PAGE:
The interior of the liquid crystal display device (liquid crystal panel) of the third embodiment is monostabilized with the direction of the normal lines of each of the layers of the layered structure 13 of antiferroelectric liquid crystal (FIG. 5) being aligned in a substantially uniform direction, and moreover, the projection components of liquid crystal molecules 6 and 7 toward the substrate surface also aligned in another substantially uniform direction.

Explanation is next presented regarding the operation of the liquid crystal display device of the third embodiment. A waveform in which a drive signal of a prescribed frequency is divided by the number of gate lines is applied to each of drain bus lines 11 corresponding to each of gate bus lines 10. The prescribed frequency is normally 30 Hz, but may be made a frequency such as 60 Hz when flicker is taken into consideration, or may be made a lower frequency when the response of the liquid crystal is slow. A waveform that causes thin-film transistor 9 to become an ON-state is applied to each of gate bus lines 10 when that particular line is selected, whereby the waveform of drive bus line 11 is applied to the liquid crystal layer of every pixel by means of pixel electrode 12. The voltage of the liquid crystal portion of the relevant pixel is then held until gate bus line 10 is again selected. The liquid crystal is thus capable of a display-holding operation even though it lacks a memory property. In addition, as explained in the first embodiment, because analog tone display is made possible by the aligning structure of the liquid crystal used here, gray-scale display is achieved by making each brightness level correspond to a voltage waveform applied to drain bus line 11.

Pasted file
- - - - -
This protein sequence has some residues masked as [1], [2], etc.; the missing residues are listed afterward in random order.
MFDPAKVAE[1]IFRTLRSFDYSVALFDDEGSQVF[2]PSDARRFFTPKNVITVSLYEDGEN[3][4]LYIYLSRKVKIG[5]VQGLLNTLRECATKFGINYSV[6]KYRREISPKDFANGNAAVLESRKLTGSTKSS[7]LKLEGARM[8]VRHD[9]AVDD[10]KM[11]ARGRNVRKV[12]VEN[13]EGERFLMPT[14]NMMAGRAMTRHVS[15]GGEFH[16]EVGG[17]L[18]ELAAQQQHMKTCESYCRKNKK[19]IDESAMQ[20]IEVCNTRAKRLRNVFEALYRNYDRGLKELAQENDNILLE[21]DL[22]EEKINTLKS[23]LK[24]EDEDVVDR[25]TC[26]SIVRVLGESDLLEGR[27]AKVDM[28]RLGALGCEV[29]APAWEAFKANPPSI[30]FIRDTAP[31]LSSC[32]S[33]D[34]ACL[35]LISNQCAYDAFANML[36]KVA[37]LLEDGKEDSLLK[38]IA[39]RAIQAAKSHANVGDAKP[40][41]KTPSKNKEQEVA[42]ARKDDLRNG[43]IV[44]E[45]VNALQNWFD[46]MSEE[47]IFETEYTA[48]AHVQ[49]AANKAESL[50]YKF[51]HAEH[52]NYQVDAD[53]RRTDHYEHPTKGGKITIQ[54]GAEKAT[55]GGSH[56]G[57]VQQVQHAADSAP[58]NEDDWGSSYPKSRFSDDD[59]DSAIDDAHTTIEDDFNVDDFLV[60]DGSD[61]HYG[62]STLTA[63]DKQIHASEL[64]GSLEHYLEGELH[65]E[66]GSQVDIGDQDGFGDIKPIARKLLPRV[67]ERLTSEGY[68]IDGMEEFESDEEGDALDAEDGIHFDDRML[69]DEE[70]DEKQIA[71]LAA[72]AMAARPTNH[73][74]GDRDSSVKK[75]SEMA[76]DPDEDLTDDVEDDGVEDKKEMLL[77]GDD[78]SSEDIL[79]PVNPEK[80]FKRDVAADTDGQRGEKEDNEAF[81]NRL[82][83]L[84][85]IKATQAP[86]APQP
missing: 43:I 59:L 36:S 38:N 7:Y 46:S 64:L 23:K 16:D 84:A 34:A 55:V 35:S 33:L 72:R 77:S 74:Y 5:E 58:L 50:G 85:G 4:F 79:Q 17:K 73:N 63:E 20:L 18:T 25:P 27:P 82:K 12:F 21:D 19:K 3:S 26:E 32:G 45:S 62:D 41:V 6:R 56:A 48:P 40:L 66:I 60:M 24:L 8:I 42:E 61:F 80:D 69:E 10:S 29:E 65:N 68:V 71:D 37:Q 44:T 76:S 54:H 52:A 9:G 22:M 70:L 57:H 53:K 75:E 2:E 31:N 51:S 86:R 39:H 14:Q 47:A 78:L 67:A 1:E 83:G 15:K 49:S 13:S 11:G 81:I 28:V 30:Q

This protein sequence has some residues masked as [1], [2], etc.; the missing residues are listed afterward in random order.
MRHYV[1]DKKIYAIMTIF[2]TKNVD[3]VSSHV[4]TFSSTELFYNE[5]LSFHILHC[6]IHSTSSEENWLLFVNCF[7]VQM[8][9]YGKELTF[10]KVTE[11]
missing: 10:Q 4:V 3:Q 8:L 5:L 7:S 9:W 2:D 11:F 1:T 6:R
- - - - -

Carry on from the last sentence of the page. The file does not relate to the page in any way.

Fourth Embodiment

As the fourth embodiment of the present invention, a liquid crystal display device is described that uses an active element substrate that is similar to the TFT substrate used in the third embodiment, and moreover, that has a structure in which the direction of the helical axes substantially matches the direction that experiences the maximum effect of the field parallel to the support substrate surface. FIGS. 10A and 10B show the relation between the liquid crystal orientation and the pixel structure that uses thin-film transistors (active elements) in the liquid crystal display device of this fourth embodiment, FIG. 10A specifically showing the arrangement of helical structure, and FIG. 10B showing the arrangement of liquid crystal layered structure 13 and cones described by the liquid crystals for a pixel structure. In this liquid crystal display device, the maximum potential difference forms in the direction that joins gate bus line 10 and pixel electrode 12, and as can be seen from FIG. 10A, the direction of this maximum potential difference substantially coincides with helical axis 15 of helix 14 described by the liquid crystal.